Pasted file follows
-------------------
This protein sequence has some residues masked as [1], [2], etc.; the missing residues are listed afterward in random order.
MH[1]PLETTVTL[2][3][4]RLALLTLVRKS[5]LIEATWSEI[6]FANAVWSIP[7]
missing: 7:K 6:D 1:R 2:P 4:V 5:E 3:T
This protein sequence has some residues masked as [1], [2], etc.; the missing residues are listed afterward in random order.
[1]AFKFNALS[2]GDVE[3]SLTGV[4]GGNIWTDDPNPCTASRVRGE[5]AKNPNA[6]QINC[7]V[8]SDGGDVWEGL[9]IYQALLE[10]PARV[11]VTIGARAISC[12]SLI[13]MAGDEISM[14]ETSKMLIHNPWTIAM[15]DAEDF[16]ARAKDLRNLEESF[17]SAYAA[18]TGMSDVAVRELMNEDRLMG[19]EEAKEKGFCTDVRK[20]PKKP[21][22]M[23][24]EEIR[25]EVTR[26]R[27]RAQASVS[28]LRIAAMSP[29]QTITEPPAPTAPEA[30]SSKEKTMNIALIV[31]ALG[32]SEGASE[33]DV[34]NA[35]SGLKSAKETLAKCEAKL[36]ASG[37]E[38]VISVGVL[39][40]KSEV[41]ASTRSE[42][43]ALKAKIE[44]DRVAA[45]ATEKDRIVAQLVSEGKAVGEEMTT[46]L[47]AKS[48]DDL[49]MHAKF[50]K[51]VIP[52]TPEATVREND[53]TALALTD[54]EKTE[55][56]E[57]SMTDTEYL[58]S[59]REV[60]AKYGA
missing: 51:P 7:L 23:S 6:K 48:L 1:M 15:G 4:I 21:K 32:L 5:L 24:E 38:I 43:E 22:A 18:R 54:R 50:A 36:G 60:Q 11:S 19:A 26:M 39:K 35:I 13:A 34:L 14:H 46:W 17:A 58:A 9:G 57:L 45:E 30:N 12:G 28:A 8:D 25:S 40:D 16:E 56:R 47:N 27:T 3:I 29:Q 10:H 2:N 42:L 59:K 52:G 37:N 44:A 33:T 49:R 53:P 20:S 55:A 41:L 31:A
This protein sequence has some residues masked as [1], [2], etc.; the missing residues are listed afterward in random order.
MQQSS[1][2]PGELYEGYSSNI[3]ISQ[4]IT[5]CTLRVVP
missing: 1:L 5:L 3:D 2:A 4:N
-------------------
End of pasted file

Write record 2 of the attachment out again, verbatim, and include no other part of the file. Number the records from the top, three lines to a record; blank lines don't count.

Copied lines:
This protein sequence has some residues masked as [1], [2], etc.; the missing residues are listed afterward in random order.
[1]AFKFNALS[2]GDVE[3]SLTGV[4]GGNIWTDDPNPCTASRVRGE[5]AKNPNA[6]QINC[7]V[8]SDGGDVWEGL[9]IYQALLE[10]PARV[11]VTIGARAISC[12]SLI[13]MAGDEISM[14]ETSKMLIHNPWTIAM[15]DAEDF[16]ARAKDLRNLEESF[17]SAYAA[18]TGMSDVAVRELMNEDRLMG[19]EEAKEKGFCTDVRK[20]PKKP[21][22]M[23][24]EEIR[25]EVTR[26]R[27]RAQASVS[28]LRIAAMSP[29]QTITEPPAPTAPEA[30]SSKEKTMNIALIV[31]ALG[32]SEGASE[33]DV[34]NA[35]SGLKSAKETLAKCEAKL[36]ASG[37]E[38]VISVGVL[39][40]KSEV[41]ASTRSE[42][43]ALKAKIE[44]DRVAA[45]ATEKDRIVAQLVSEGKAVGEEMTT[46]L[47]AKS[48]DDL[49]MHAKF[50]K[51]VIP[52]TPEATVREND[53]TALALTD[54]EKTE[55][56]E[57]SMTDTEYL[58]S[59]REV[60]AKYGA
missing: 51:P 7:L 23:S 6:K 48:L 1:M 15:G 4:I 21:K 32:L 5:L 24:E 38:I 43:E 22:A 18:R 54:R 50:A 36:G 60:Q 11:S 19:A 26:M 39:K 35:I 13:A 34:L 14:H 46:W 17:A 58:A 9:G 57:L 45:E 30:N 12:G 28:A 8:D 25:S 40:D 16:E 56:R 47:N 27:T 3:I 29:Q 10:H 2:N 42:L 59:K 52:G 37:N 44:A 33:T 49:R 53:P 20:S 55:A 41:L 31:A